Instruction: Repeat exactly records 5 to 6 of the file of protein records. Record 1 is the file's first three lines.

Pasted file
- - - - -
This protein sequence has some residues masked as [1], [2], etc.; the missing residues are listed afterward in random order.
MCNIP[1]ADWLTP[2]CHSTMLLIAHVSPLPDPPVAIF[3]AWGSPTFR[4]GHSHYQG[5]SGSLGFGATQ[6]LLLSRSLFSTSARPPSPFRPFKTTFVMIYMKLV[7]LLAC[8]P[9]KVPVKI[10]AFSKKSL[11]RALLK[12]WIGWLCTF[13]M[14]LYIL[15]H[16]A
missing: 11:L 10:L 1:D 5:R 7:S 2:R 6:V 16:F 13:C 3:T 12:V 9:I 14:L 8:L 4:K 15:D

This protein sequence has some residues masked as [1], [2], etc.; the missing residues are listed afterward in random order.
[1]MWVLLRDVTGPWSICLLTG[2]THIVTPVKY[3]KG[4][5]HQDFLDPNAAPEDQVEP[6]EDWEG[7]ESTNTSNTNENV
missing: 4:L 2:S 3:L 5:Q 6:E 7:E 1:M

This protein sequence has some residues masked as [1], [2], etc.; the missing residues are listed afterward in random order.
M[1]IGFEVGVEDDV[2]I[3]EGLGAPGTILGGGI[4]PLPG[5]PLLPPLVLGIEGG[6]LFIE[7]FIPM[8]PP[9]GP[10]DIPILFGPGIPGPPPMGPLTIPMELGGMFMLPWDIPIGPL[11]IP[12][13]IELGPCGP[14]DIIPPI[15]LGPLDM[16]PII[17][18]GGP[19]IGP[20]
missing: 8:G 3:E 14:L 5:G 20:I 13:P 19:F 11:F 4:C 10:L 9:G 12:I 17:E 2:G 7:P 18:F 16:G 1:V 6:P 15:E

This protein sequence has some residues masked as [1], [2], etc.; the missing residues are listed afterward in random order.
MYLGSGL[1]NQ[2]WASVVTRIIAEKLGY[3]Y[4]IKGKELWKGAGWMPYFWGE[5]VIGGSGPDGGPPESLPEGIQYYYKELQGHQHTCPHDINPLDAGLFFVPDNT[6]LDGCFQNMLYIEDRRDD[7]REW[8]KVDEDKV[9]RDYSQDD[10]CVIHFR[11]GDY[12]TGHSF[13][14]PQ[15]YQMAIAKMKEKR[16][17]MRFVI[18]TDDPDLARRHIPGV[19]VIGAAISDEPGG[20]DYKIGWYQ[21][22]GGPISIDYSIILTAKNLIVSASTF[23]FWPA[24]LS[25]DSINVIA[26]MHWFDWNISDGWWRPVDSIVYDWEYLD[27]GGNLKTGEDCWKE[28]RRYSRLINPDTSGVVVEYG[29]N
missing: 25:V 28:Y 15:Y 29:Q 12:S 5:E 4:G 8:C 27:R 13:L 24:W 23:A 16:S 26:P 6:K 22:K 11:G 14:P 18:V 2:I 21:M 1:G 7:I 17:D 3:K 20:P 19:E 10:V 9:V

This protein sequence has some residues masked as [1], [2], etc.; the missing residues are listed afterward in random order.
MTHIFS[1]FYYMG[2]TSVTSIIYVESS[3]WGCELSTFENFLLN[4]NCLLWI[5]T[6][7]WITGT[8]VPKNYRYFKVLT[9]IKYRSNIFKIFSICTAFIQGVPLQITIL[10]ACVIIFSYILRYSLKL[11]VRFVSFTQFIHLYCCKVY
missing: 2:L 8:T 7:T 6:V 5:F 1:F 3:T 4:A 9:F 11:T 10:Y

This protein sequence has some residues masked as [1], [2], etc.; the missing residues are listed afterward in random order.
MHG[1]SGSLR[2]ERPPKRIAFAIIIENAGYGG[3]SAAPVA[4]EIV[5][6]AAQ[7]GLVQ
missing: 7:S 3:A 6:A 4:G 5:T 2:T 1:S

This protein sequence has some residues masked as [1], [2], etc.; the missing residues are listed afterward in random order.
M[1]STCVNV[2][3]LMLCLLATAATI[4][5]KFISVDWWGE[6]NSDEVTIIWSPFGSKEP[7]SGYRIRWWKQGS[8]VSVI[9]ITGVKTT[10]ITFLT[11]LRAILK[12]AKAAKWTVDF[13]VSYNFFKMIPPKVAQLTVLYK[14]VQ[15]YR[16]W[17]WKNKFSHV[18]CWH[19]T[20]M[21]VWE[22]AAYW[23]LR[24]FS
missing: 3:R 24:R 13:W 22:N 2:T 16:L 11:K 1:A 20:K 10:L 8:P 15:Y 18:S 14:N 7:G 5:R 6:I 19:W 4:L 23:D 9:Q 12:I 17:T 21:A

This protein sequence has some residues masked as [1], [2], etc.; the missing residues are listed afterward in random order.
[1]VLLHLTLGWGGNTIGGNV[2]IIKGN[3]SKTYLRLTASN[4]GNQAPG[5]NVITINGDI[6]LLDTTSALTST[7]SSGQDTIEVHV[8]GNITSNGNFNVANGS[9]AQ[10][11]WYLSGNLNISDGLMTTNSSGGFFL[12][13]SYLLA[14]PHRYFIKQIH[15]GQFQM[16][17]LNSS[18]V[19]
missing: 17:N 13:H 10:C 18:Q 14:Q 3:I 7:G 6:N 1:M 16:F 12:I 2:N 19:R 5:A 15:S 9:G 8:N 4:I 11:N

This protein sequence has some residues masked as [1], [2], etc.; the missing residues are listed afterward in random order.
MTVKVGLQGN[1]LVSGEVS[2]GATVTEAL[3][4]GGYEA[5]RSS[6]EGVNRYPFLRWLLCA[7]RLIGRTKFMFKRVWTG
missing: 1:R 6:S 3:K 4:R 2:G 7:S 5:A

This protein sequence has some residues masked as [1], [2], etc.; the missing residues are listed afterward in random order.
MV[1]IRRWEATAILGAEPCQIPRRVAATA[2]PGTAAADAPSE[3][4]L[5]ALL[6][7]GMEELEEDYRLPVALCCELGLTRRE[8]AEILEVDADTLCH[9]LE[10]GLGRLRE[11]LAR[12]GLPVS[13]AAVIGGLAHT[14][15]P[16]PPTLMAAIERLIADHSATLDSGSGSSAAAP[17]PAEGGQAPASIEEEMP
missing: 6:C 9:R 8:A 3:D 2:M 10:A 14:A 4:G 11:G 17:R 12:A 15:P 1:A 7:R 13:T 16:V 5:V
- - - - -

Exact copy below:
This protein sequence has some residues masked as [1], [2], etc.; the missing residues are listed afterward in random order.
MTHIFS[1]FYYMG[2]TSVTSIIYVESS[3]WGCELSTFENFLLN[4]NCLLWI[5]T[6][7]WITGT[8]VPKNYRYFKVLT[9]IKYRSNIFKIFSICTAFIQGVPLQITIL[10]ACVIIFSYILRYSLKL[11]VRFVSFTQFIHLYCCKVY
missing: 2:L 8:T 7:T 6:V 5:F 1:F 3:T 4:A 9:F 11:T 10:Y

This protein sequence has some residues masked as [1], [2], etc.; the missing residues are listed afterward in random order.
MHG[1]SGSLR[2]ERPPKRIAFAIIIENAGYGG[3]SAAPVA[4]EIV[5][6]AAQ[7]GLVQ
missing: 7:S 3:A 6:A 4:G 5:T 2:T 1:S